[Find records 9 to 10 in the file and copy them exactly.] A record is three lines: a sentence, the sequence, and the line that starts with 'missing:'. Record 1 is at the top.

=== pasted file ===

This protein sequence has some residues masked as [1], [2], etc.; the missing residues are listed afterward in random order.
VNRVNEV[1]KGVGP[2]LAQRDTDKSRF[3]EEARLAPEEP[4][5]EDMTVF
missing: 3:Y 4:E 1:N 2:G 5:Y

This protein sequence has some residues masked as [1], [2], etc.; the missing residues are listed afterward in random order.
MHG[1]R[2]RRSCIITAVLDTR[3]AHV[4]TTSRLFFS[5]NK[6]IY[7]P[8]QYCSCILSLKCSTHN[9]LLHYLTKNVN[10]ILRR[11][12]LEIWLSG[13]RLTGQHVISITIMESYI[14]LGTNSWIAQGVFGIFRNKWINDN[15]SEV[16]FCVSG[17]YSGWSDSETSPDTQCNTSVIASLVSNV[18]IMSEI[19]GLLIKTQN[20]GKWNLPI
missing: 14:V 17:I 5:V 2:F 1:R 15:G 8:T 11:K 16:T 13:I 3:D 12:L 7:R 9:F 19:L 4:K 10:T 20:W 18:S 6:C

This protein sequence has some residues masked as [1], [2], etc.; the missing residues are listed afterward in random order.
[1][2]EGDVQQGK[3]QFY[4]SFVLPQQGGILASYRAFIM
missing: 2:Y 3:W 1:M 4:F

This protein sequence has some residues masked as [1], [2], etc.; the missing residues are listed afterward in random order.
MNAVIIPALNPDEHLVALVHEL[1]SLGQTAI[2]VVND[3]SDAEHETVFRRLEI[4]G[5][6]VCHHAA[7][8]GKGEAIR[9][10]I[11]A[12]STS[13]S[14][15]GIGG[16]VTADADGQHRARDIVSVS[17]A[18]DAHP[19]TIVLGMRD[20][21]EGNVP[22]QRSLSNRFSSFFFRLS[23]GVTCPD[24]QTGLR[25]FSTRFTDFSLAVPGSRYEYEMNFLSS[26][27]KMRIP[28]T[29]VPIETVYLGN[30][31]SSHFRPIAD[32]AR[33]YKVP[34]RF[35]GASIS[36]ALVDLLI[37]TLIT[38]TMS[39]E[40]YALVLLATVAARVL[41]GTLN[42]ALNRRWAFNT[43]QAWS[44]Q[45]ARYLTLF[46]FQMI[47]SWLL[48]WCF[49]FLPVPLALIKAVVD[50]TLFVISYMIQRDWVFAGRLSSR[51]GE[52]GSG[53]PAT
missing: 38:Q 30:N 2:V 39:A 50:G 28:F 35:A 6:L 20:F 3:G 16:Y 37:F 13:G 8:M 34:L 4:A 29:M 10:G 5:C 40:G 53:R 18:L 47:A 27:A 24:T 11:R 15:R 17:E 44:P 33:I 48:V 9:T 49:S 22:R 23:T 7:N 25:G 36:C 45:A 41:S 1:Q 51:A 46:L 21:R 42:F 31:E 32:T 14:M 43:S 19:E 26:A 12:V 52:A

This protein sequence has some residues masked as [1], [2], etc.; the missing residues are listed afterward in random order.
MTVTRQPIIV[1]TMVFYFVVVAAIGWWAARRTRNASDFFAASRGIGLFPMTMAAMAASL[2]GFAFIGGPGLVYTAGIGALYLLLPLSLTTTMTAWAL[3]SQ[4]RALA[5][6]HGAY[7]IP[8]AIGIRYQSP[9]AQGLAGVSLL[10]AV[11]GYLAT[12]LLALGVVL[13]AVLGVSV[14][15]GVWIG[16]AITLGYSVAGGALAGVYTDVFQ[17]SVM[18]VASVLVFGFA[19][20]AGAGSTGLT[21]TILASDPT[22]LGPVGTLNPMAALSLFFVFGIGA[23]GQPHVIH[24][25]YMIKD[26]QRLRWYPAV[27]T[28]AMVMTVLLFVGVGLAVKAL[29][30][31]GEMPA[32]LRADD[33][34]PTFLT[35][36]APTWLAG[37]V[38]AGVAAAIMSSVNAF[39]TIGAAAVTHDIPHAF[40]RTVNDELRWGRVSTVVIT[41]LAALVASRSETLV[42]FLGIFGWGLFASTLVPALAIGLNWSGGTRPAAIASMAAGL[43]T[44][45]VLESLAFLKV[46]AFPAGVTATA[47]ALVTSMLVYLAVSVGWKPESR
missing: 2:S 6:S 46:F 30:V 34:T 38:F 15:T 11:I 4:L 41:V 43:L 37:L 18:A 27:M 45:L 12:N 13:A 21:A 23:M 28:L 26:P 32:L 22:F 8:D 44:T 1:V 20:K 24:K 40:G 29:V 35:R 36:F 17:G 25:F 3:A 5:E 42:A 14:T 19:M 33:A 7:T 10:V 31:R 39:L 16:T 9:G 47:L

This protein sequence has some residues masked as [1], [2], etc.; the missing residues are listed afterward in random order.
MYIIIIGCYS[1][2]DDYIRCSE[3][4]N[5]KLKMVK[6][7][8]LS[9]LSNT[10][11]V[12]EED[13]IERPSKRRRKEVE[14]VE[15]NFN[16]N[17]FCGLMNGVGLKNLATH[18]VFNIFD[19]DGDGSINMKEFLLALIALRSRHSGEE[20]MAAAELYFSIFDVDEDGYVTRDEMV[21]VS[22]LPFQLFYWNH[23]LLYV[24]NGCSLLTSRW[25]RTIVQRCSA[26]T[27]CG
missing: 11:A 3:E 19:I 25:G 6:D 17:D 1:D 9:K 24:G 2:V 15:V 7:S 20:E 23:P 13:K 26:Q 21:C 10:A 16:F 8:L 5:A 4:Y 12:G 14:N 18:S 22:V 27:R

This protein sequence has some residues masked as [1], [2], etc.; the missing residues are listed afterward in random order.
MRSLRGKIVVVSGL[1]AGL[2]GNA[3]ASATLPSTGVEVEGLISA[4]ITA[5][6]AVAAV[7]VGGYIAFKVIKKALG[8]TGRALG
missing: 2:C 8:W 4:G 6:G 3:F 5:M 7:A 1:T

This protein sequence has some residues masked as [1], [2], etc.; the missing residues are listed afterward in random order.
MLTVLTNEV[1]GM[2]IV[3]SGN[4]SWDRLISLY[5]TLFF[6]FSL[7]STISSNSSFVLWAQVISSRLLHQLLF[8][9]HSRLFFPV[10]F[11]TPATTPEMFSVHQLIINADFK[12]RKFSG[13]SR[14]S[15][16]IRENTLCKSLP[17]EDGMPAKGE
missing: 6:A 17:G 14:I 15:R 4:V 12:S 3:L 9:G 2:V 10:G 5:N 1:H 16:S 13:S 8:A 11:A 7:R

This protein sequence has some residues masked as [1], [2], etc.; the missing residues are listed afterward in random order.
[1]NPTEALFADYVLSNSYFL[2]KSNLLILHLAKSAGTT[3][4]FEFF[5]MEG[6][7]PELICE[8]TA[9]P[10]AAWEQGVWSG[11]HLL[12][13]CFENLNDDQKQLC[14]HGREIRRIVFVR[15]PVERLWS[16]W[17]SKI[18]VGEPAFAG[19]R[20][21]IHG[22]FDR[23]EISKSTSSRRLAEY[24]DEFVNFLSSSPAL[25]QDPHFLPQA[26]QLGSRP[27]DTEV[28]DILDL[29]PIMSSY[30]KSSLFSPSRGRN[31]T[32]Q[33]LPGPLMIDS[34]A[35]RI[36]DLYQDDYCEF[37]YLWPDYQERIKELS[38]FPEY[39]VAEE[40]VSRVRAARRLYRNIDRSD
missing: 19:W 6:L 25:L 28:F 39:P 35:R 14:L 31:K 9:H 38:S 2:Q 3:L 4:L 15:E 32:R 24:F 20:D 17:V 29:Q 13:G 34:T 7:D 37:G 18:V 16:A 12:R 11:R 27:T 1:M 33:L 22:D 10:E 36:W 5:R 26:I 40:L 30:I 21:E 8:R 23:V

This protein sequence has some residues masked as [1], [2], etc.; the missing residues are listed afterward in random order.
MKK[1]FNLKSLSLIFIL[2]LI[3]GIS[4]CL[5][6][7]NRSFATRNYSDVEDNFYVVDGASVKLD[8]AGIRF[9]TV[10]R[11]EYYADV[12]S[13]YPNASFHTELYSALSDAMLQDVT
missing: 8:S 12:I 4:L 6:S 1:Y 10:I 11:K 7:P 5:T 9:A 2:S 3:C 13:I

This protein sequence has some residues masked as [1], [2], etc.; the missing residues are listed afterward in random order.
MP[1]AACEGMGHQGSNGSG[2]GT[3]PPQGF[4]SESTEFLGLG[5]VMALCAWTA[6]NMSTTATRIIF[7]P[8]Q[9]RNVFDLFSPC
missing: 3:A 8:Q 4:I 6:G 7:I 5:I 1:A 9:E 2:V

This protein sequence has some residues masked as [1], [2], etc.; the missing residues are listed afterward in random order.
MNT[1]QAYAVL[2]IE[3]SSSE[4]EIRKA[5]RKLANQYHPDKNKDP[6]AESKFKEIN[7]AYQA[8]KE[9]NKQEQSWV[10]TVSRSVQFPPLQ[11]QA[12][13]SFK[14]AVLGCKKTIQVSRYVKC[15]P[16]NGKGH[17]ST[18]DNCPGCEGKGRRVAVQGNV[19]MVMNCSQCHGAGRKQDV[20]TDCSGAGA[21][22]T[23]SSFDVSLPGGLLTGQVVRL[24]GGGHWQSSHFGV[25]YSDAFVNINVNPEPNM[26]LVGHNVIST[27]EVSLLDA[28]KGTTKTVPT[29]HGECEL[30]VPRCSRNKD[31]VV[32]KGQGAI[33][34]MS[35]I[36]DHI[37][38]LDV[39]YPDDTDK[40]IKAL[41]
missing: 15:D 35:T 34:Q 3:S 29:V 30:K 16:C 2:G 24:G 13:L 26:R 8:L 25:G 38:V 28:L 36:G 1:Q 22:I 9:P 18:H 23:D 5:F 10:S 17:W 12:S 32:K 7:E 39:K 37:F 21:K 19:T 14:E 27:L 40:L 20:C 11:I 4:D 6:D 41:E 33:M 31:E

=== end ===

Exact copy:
This protein sequence has some residues masked as [1], [2], etc.; the missing residues are listed afterward in random order.
[1]NPTEALFADYVLSNSYFL[2]KSNLLILHLAKSAGTT[3][4]FEFF[5]MEG[6][7]PELICE[8]TA[9]P[10]AAWEQGVWSG[11]HLL[12][13]CFENLNDDQKQLC[14]HGREIRRIVFVR[15]PVERLWS[16]W[17]SKI[18]VGEPAFAG[19]R[20][21]IHG[22]FDR[23]EISKSTSSRRLAEY[24]DEFVNFLSSSPAL[25]QDPHFLPQA[26]QLGSRP[27]DTEV[28]DILDL[29]PIMSSY[30]KSSLFSPSRGRN[31]T[32]Q[33]LPGPLMIDS[34]A[35]RI[36]DLYQDDYCEF[37]YLWPDYQERIKELS[38]FPEY[39]VAEE[40]VSRVRAARRLYRNIDRSD
missing: 19:W 6:L 25:L 28:F 39:P 35:R 14:L 31:K 9:H 38:S 2:Q 3:L 4:L 15:E 32:R 24:F 20:D 17:V 29:Q 13:G 34:T 7:D 37:G 18:V 16:A 12:R 11:R 27:T 1:M 33:L 22:D 10:E 36:W 5:R 26:I 40:L 30:I 21:E 8:R 23:V

This protein sequence has some residues masked as [1], [2], etc.; the missing residues are listed afterward in random order.
MKK[1]FNLKSLSLIFIL[2]LI[3]GIS[4]CL[5][6][7]NRSFATRNYSDVEDNFYVVDGASVKLD[8]AGIRF[9]TV[10]R[11]EYYADV[12]S[13]YPNASFHTELYSALSDAMLQDVT
missing: 8:S 12:I 4:L 6:S 1:Y 10:I 11:K 7:P 5:T 9:A 2:S 3:C 13:I